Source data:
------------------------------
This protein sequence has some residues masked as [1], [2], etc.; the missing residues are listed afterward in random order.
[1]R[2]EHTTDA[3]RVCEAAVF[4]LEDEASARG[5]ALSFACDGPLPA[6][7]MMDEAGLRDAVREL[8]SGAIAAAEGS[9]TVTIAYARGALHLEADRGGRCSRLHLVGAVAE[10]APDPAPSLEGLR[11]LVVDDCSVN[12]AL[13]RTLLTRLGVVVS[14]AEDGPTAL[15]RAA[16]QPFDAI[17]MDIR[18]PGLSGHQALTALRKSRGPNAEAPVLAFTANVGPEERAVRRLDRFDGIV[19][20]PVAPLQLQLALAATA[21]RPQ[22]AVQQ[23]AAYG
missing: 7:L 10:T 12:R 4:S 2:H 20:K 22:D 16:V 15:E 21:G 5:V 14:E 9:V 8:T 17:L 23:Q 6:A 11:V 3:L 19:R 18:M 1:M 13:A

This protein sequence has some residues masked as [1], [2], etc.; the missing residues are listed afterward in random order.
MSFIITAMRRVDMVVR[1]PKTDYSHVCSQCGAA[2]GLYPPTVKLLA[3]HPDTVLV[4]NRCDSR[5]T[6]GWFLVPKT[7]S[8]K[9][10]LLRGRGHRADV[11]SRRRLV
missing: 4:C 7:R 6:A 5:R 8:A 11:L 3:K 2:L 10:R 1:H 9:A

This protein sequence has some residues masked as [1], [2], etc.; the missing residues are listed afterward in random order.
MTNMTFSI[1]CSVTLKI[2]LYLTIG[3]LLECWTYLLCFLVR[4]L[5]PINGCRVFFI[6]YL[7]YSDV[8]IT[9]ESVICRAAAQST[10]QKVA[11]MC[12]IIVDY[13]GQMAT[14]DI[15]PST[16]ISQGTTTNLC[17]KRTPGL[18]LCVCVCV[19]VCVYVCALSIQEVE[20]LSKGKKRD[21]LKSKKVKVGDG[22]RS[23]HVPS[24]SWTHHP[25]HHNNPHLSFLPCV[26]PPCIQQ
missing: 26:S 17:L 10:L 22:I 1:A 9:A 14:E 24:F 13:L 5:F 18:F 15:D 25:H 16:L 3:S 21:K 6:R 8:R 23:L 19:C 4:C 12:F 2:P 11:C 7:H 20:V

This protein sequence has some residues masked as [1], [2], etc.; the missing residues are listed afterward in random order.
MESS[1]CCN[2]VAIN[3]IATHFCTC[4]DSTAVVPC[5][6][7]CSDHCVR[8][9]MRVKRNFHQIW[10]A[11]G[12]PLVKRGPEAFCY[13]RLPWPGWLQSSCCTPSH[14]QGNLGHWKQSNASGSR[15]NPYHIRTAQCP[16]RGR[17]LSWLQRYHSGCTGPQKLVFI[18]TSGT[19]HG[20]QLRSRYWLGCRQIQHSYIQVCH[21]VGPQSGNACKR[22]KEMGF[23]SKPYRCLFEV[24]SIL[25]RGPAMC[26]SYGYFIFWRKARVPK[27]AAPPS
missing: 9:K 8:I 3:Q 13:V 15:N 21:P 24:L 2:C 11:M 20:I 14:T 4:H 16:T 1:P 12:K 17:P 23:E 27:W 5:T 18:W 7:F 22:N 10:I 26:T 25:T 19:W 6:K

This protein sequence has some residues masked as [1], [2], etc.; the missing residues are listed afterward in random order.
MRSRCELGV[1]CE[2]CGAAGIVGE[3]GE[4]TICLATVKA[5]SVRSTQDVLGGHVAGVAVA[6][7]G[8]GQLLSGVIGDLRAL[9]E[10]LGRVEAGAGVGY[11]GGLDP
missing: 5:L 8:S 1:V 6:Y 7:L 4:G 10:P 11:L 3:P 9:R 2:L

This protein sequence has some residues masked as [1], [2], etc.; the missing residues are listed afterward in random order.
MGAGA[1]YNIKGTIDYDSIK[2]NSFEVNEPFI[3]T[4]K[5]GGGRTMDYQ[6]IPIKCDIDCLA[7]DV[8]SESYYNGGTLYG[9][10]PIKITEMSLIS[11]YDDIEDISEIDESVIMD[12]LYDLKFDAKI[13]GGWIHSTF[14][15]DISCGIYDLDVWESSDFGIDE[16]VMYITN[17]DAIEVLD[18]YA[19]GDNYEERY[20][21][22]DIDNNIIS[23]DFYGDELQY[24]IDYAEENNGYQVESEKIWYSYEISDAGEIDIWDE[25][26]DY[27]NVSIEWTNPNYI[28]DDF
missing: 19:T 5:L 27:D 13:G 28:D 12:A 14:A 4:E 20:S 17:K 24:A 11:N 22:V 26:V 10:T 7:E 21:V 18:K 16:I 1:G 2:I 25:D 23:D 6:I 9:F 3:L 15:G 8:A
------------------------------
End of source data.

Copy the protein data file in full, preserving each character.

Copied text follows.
This protein sequence has some residues masked as [1], [2], etc.; the missing residues are listed afterward in random order.
[1]R[2]EHTTDA[3]RVCEAAVF[4]LEDEASARG[5]ALSFACDGPLPA[6][7]MMDEAGLRDAVREL[8]SGAIAAAEGS[9]TVTIAYARGALHLEADRGGRCSRLHLVGAVAE[10]APDPAPSLEGLR[11]LVVDDCSVN[12]AL[13]RTLLTRLGVVVS[14]AEDGPTAL[15]RAA[16]QPFDAI[17]MDIR[18]PGLSGHQALTALRKSRGPNAEAPVLAFTANVGPEERAVRRLDRFDGIV[19][20]PVAPLQLQLALAATA[21]RPQ[22]AVQQ[23]AAYG
missing: 7:L 10:T 12:R 4:S 2:H 20:K 22:D 16:V 15:E 21:G 5:V 14:E 9:V 8:T 17:L 23:Q 6:A 11:V 3:L 19:R 18:M 1:M 13:A

This protein sequence has some residues masked as [1], [2], etc.; the missing residues are listed afterward in random order.
MSFIITAMRRVDMVVR[1]PKTDYSHVCSQCGAA[2]GLYPPTVKLLA[3]HPDTVLV[4]NRCDSR[5]T[6]GWFLVPKT[7]S[8]K[9][10]LLRGRGHRADV[11]SRRRLV
missing: 4:C 7:R 6:A 5:R 8:A 11:L 3:K 2:L 10:R 1:H 9:A

This protein sequence has some residues masked as [1], [2], etc.; the missing residues are listed afterward in random order.
MTNMTFSI[1]CSVTLKI[2]LYLTIG[3]LLECWTYLLCFLVR[4]L[5]PINGCRVFFI[6]YL[7]YSDV[8]IT[9]ESVICRAAAQST[10]QKVA[11]MC[12]IIVDY[13]GQMAT[14]DI[15]PST[16]ISQGTTTNLC[17]KRTPGL[18]LCVCVCV[19]VCVYVCALSIQEVE[20]LSKGKKRD[21]LKSKKVKVGDG[22]RS[23]HVPS[24]SWTHHP[25]HHNNPHLSFLPCV[26]PPCIQQ
missing: 26:S 17:L 10:L 22:I 1:A 9:A 14:E 24:F 13:L 5:F 18:F 15:D 25:H 16:L 3:S 21:K 6:R 8:R 23:L 19:C 4:C 12:F 2:P 11:C 7:H 20:V

This protein sequence has some residues masked as [1], [2], etc.; the missing residues are listed afterward in random order.
MESS[1]CCN[2]VAIN[3]IATHFCTC[4]DSTAVVPC[5][6][7]CSDHCVR[8][9]MRVKRNFHQIW[10]A[11]G[12]PLVKRGPEAFCY[13]RLPWPGWLQSSCCTPSH[14]QGNLGHWKQSNASGSR[15]NPYHIRTAQCP[16]RGR[17]LSWLQRYHSGCTGPQKLVFI[18]TSGT[19]HG[20]QLRSRYWLGCRQIQHSYIQVCH[21]VGPQSGNACKR[22]KEMGF[23]SKPYRCLFEV[24]SIL[25]RGPAMC[26]SYGYFIFWRKARVPK[27]AAPPS
missing: 9:K 8:I 3:Q 13:V 15:N 21:P 24:L 2:C 11:M 20:I 14:T 4:H 16:T 1:P 12:K 17:P 23:E 27:W 5:T 18:W 7:F 22:N 10:I 26:T 25:T 19:W 6:K

This protein sequence has some residues masked as [1], [2], etc.; the missing residues are listed afterward in random order.
MRSRCELGV[1]CE[2]CGAAGIVGE[3]GE[4]TICLATVKA[5]SVRSTQDVLGGHVAGVAVA[6][7]G[8]GQLLSGVIGDLRAL[9]E[10]LGRVEAGAGVGY[11]GGLDP
missing: 5:L 8:S 1:V 6:Y 7:L 4:G 10:P 11:L 3:P 9:R 2:L

This protein sequence has some residues masked as [1], [2], etc.; the missing residues are listed afterward in random order.
MGAGA[1]YNIKGTIDYDSIK[2]NSFEVNEPFI[3]T[4]K[5]GGGRTMDYQ[6]IPIKCDIDCLA[7]DV[8]SESYYNGGTLYG[9][10]PIKITEMSLIS[11]YDDIEDISEIDESVIMD[12]LYDLKFDAKI[13]GGWIHSTF[14][15]DISCGIYDLDVWESSDFGIDE[16]VMYITN[17]DAIEVLD[18]YA[19]GDNYEERY[20][21][22]DIDNNIIS[23]DFYGDELQY[24]IDYAEENNGYQVESEKIWYSYEISDAGEIDIWDE[25][26]DY[27]NVSIEWTNPNYI[28]DDF
missing: 19:T 5:L 27:D 13:G 28:D 12:A 14:A 4:E 20:S 17:K 24:A 11:N 22:V 26:V 10:T 7:E 21:V 18:K 16:I 1:G 2:I 25:D 23:D 6:I 9:F 3:L 15:G 8:A